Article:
Guided by a team of international fireball trackers including Western’s Denis Vida, scientists recovered almost 300 grams of an extremely rare meteorite this week in Winchcombe, England – a type which has never fallen anywhere in the U.K. before.
The meteorite, likely to be known as the Winchcombe meteorite, is an extremely rare type called carbonaceous chondrite, which have been known to contain organics and amino acids – ingredients for life.
The target of an unprecedented worldwide research effort providing answers to questions about the early history of our solar system and life on Earth, the meteorite samples are now being studied by a scientific team at Natural History Museum.
Footage of the meteor from the UK Fireball Alliance and Global Meteor Network (GMN) captured on February 28, 2021 helped locate the meteorite and determine where it came from in the solar system, linking this incredible sample to its origins in space. GMN is a world-wide collaboration between professional and amateur astronomers, which operates more than 300 meteor cameras in 22 countries. The international effort is coordinated by Vida, a meteor physics postdoctoral associate at Western.
The day after the incredible event, Vida was contacted by Jim Rowe, the coordinator of the UK Fireball Alliance, to compute the trajectory of the fireball using Western’s state-of-the-art meteor trajectory software. Vida reviewed the data from the GMN cameras and identified two of the U.K.-based cameras observed the fireball.
After adding his observations, Vida confirmed the fireball ended at the height of 27 km, which strongly indicated that there were some meteorites on the ground. In fact, the GMN camera was able to track the fragments which survived the atmospheric flight down to the velocity of 3 km/s, which is the theoretical limit at which meteors slow down so much that they stop producing light. Further analysis showed that the four largest fragments visible in the video have a mass of around 100 grams.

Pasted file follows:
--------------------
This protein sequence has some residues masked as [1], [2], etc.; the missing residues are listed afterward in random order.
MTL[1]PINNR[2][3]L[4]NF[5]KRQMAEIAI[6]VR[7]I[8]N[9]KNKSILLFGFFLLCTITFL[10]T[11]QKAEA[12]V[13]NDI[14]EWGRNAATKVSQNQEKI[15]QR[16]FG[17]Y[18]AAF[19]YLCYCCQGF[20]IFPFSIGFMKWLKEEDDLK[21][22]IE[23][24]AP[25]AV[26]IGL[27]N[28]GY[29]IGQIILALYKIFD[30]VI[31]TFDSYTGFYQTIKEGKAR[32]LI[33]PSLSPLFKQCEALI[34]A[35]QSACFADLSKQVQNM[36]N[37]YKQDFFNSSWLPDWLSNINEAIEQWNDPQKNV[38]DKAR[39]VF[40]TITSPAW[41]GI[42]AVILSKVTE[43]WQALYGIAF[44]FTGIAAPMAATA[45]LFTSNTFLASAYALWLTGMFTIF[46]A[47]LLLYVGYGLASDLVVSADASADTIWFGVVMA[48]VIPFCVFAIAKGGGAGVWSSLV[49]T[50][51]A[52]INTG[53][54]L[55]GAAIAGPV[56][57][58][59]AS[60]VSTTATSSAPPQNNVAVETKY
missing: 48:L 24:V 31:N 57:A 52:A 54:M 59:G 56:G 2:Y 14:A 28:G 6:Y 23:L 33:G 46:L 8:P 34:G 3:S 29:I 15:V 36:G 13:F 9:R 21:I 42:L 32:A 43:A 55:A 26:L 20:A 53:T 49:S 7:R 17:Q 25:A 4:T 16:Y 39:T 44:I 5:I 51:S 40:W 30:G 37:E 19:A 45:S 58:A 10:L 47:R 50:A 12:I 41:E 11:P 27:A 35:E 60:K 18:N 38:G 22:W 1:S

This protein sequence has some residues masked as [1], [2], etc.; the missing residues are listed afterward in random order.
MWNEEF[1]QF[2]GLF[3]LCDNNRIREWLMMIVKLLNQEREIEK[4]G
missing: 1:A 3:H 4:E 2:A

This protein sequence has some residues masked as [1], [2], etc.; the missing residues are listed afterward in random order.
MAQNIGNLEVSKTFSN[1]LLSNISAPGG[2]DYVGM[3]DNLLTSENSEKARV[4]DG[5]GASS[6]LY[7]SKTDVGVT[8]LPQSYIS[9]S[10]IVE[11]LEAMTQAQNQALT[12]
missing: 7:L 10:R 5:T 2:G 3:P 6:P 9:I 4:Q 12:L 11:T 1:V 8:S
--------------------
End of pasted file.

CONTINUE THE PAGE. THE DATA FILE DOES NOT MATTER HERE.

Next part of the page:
Immediately after the fall, Ashley King from Natural History Museum was on the scene and was able to quickly locate the meteorites.
“It turned out that they were of an extremely rare meteorite type, a carbonaceous chondrite. So far, this is only the fifth meteorite of this type with a known orbit, and the most pristine one because it was recovered immediately after the fall,” said Vida.
Carbonaceous chondrites are rocks that remained in the deep freeze for the last 4.5 billion years, untouched by any heating. They are the remnants of the formation of the Solar System – the ingredients for literally everything.
“Imagine you take some eggs, flour, and sugar. You follow a recipe, mix them together and bake them in the oven. Voila, you have nice cake,” said Vida. “The cake is our Solar System. Baked, mixed, changed. In this analogy, carbonaceous chondrites are a chunky mix of eggs, flour and sugar that somehow ended up in the freezer, and we’re using them now to figure out how the cake, in this case the Solar System, was made.”
Vida says carbonaceous chondrites are also very important because they contain presolar grains, which are small dust particles even older than the Sun.
“They are rare, direct evidence for liquid water outside the Earth,” said Vida. “Some contain up to 20 per cent water, and are full of organic compounds, including amino acids.”
The Western meteor group, led by Canadian Research Chair in Planetary Small Bodies Peter Brown, was involved with a recovery of a similar meteorite in 2000. A large fireball dropped meteorites over Tagish Lake in northwest British Columbia, but most of the carbonaceous chondrite meteorites fell onto a frozen lake. Due to their black surface, they heated up during the day and melted through the surface of the lake, ending up encased in ice which irreversibly damaged them.
According to Vida, recovering abundant quantities of this pristine meteorite in Winchcombe so quickly is comparable to the samples recently returned from space by the Japan Aerospace Exploration Agency (JAXA) Hayabusa2 mission.